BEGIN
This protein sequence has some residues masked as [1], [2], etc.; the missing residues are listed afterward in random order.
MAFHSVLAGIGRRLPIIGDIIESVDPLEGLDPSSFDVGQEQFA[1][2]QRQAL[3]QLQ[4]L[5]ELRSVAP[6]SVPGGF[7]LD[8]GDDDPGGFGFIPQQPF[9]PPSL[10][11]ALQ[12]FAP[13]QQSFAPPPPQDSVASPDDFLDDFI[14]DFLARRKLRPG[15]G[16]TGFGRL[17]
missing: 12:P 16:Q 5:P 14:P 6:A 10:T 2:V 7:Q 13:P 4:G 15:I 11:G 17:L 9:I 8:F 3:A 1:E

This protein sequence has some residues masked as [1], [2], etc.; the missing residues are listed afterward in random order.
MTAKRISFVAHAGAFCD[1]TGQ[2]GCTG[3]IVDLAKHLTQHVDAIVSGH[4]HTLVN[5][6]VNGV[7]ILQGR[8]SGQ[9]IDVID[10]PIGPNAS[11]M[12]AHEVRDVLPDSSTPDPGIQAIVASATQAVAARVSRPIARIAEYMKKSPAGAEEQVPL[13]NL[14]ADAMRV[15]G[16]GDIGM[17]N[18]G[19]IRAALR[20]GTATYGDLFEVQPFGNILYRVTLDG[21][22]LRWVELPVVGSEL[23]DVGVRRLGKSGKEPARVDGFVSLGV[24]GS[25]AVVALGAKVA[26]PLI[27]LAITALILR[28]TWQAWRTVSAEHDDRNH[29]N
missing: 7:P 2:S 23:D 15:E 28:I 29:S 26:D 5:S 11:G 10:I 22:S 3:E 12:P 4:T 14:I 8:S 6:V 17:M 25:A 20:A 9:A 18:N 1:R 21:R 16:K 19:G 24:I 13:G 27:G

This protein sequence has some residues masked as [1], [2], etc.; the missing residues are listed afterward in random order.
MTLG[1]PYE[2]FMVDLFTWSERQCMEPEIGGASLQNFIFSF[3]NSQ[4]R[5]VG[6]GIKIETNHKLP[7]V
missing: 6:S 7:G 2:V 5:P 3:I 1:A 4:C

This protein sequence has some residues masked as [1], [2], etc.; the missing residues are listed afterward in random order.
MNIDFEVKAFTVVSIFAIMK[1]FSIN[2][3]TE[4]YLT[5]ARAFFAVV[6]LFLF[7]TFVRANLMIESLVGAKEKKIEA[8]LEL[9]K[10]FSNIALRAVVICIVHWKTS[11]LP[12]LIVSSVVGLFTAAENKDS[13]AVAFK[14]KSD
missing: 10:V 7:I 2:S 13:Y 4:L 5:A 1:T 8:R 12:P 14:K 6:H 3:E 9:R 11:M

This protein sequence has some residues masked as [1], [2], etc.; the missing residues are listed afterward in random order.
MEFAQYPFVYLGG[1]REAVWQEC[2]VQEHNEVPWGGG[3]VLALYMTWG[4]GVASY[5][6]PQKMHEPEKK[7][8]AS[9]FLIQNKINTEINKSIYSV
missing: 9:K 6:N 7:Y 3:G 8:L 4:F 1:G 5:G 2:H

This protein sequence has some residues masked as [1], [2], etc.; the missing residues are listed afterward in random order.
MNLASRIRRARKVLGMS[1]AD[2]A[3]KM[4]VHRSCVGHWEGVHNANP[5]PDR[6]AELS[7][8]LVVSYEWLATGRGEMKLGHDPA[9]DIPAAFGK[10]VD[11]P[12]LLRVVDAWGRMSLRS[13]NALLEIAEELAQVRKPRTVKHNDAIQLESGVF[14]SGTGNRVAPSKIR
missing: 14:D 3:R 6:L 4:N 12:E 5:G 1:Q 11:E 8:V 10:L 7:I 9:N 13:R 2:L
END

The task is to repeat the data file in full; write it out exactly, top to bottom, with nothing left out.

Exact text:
This protein sequence has some residues masked as [1], [2], etc.; the missing residues are listed afterward in random order.
MAFHSVLAGIGRRLPIIGDIIESVDPLEGLDPSSFDVGQEQFA[1][2]QRQAL[3]QLQ[4]L[5]ELRSVAP[6]SVPGGF[7]LD[8]GDDDPGGFGFIPQQPF[9]PPSL[10][11]ALQ[12]FAP[13]QQSFAPPPPQDSVASPDDFLDDFI[14]DFLARRKLRPG[15]G[16]TGFGRL[17]
missing: 12:P 16:Q 5:P 14:P 6:A 10:T 2:V 7:Q 13:P 4:G 15:I 11:G 17:L 9:I 8:F 3:A 1:E

This protein sequence has some residues masked as [1], [2], etc.; the missing residues are listed afterward in random order.
MTAKRISFVAHAGAFCD[1]TGQ[2]GCTG[3]IVDLAKHLTQHVDAIVSGH[4]HTLVN[5][6]VNGV[7]ILQGR[8]SGQ[9]IDVID[10]PIGPNAS[11]M[12]AHEVRDVLPDSSTPDPGIQAIVASATQAVAARVSRPIARIAEYMKKSPAGAEEQVPL[13]NL[14]ADAMRV[15]G[16]GDIGM[17]N[18]G[19]IRAALR[20]GTATYGDLFEVQPFGNILYRVTLDG[21][22]LRWVELPVVGSEL[23]DVGVRRLGKSGKEPARVDGFVSLGV[24]GS[25]AVVALGAKVA[26]PLI[27]LAITALILR[28]TWQAWRTVSAEHDDRNH[29]N
missing: 7:P 2:S 23:D 15:E 28:I 29:S 26:D 5:S 11:G 10:I 22:S 3:E 12:P 4:T 14:I 8:S 6:V 17:M 25:A 20:A 9:A 18:N 1:R 21:R 16:K 19:G 24:I 13:G 27:G

This protein sequence has some residues masked as [1], [2], etc.; the missing residues are listed afterward in random order.
MTLG[1]PYE[2]FMVDLFTWSERQCMEPEIGGASLQNFIFSF[3]NSQ[4]R[5]VG[6]GIKIETNHKLP[7]V
missing: 6:S 7:G 2:V 5:P 3:I 1:A 4:C

This protein sequence has some residues masked as [1], [2], etc.; the missing residues are listed afterward in random order.
MNIDFEVKAFTVVSIFAIMK[1]FSIN[2][3]TE[4]YLT[5]ARAFFAVV[6]LFLF[7]TFVRANLMIESLVGAKEKKIEA[8]LEL[9]K[10]FSNIALRAVVICIVHWKTS[11]LP[12]LIVSSVVGLFTAAENKDS[13]AVAFK[14]KSD
missing: 10:V 7:I 2:S 13:Y 4:L 5:A 1:T 8:R 12:P 14:K 6:H 3:E 9:R 11:M

This protein sequence has some residues masked as [1], [2], etc.; the missing residues are listed afterward in random order.
MEFAQYPFVYLGG[1]REAVWQEC[2]VQEHNEVPWGGG[3]VLALYMTWG[4]GVASY[5][6]PQKMHEPEKK[7][8]AS[9]FLIQNKINTEINKSIYSV
missing: 9:K 6:N 7:Y 3:G 8:L 4:F 1:G 5:G 2:H

This protein sequence has some residues masked as [1], [2], etc.; the missing residues are listed afterward in random order.
MNLASRIRRARKVLGMS[1]AD[2]A[3]KM[4]VHRSCVGHWEGVHNANP[5]PDR[6]AELS[7][8]LVVSYEWLATGRGEMKLGHDPA[9]DIPAAFGK[10]VD[11]P[12]LLRVVDAWGRMSLRS[13]NALLEIAEELAQVRKPRTVKHNDAIQLESGVF[14]SGTGNRVAPSKIR
missing: 14:D 3:R 6:L 4:N 12:E 5:G 1:Q 11:E 8:V 10:L 7:I 9:N 13:R 2:L